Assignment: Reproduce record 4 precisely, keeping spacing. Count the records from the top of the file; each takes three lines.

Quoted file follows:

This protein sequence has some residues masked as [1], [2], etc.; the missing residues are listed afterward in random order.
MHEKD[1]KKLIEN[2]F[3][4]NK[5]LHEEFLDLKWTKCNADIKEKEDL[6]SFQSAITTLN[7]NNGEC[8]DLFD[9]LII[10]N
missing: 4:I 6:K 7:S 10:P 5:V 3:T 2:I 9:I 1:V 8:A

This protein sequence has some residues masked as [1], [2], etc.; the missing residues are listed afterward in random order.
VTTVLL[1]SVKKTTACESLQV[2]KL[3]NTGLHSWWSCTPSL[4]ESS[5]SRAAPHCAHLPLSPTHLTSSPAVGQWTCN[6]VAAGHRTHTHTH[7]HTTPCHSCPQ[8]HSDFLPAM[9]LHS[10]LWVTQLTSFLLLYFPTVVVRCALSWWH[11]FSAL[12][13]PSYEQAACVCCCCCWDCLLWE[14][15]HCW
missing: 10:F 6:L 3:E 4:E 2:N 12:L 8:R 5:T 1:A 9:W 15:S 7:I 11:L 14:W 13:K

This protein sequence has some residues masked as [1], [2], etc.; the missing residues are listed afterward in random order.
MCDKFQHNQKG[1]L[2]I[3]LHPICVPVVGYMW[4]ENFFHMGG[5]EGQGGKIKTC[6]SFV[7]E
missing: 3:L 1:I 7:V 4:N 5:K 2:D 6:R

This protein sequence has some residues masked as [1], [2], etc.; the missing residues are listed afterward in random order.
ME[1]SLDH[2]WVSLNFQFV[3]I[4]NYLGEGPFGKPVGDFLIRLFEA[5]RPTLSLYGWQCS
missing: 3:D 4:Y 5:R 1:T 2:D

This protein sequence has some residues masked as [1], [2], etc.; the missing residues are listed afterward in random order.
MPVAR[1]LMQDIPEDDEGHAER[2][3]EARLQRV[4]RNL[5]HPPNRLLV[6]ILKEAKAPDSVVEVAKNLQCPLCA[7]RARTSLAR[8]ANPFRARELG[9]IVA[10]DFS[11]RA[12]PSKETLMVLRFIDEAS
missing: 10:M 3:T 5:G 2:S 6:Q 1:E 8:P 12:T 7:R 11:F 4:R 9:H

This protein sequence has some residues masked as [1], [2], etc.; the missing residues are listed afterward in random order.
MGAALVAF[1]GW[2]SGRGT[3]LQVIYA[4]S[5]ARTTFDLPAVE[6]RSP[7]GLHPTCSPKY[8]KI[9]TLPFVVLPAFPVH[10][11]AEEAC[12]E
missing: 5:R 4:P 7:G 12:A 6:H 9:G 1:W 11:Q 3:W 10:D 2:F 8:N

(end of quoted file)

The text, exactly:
This protein sequence has some residues masked as [1], [2], etc.; the missing residues are listed afterward in random order.
ME[1]SLDH[2]WVSLNFQFV[3]I[4]NYLGEGPFGKPVGDFLIRLFEA[5]RPTLSLYGWQCS
missing: 3:D 4:Y 5:R 1:T 2:D